The National Cancer Institute estimates almost 3 million women are currently living with breast cancer in the United States. Approximately 12 percent of women will be diagnosed with breast cancer at some point in their lives.
Thanks to a new computer model, researchers at the Dana-Farber Institute hope to better predict tumor behavior and thus, the best treatment option available for each individual patient.
The study analyzed data from pre- and post- treatment biopsies from 47 patients with breast cancer. They looked at how the tumors evolved at the molecular level as a result of chemotherapy treatment.
A tumor contains a mixture of various cancer cells which constantly change, called heterogeneity. There are two types:
- Phenotypic Heterogeneity – different sets of genes turn on and off within the cells
- Genetic Heterogeneity – cells contain different numbers of genes and chromosomes
The tumor cells’ heterogeneity and location of different types of cells within the tumor determine how the cancer evolves and how they react to treatment. In the past, cancer treatment has been complicated by these characteristics because small tissue samples may not be representative of the whole tumor, and a treatment that targets one tumor cell population may not be effective against another.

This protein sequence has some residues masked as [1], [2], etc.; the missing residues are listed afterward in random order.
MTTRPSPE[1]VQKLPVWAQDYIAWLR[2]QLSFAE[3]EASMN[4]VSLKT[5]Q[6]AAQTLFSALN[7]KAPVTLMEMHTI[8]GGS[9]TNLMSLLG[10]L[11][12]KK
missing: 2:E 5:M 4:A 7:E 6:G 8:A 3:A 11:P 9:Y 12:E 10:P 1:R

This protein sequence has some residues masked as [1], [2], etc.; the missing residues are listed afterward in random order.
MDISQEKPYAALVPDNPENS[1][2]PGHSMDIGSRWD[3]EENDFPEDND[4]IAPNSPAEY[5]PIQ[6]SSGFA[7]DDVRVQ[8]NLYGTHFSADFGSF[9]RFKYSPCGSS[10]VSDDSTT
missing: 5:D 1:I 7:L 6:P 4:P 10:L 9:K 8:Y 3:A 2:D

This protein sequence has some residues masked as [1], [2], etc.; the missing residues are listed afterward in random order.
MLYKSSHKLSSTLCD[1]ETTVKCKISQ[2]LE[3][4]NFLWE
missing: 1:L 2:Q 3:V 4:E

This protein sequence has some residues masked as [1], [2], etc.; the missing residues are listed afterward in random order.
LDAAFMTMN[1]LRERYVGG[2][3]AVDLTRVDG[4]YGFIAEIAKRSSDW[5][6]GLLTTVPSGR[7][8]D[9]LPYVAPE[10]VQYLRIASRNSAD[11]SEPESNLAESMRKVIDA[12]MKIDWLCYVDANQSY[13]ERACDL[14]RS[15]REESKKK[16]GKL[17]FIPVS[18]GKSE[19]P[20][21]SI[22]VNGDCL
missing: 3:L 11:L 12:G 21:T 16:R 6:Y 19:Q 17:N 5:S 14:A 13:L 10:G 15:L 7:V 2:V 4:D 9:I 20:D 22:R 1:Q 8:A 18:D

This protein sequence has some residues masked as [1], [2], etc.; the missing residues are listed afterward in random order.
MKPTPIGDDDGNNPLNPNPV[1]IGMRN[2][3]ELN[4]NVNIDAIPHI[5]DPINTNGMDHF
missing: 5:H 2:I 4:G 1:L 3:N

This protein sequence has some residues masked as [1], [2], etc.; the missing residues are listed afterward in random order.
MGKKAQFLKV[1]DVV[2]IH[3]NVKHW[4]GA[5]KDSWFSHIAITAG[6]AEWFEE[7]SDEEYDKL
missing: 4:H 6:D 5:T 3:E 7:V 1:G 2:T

The Computer Model
The researchers integrated data on various traits of the individual tumor cells, as well as maps of where the cells were located within the tumors, in order to answer two questions:
- How heterogeneity influences treatment outcomes
- How treatment changes heterogeneity
The computer model found that genetic diversity within a tumor didn’t change much in cancers that had no or partial response to chemotherapy. In addition, the genetic diversity appears to directly relate to how tumors will respond to treatment. Those with lower genetic diversity are more likely to completely respond to treatment than those with high diversity.
Researchers also found that cells which are most likely to grow rapidly were more likely to be eliminated with treatment, and the model was also able to see how the locations of cell populations changed.
In the future, researchers expect the model to help determine how a tumor should be treated upon diagnosis, as well as help design further strategies if a tumor doesn’t respond to initial treatment. The measures of intratumor heterogeneity could also identify those at high risk of progression and occurrence.
Do you feel the computer model is applicable in treating cancerous tumors? If you have experience treating cancer, has a tumor’s heterogeneity ever been a factor in deciding treatment? If you’re a member of the Sermo community, please join us to discuss.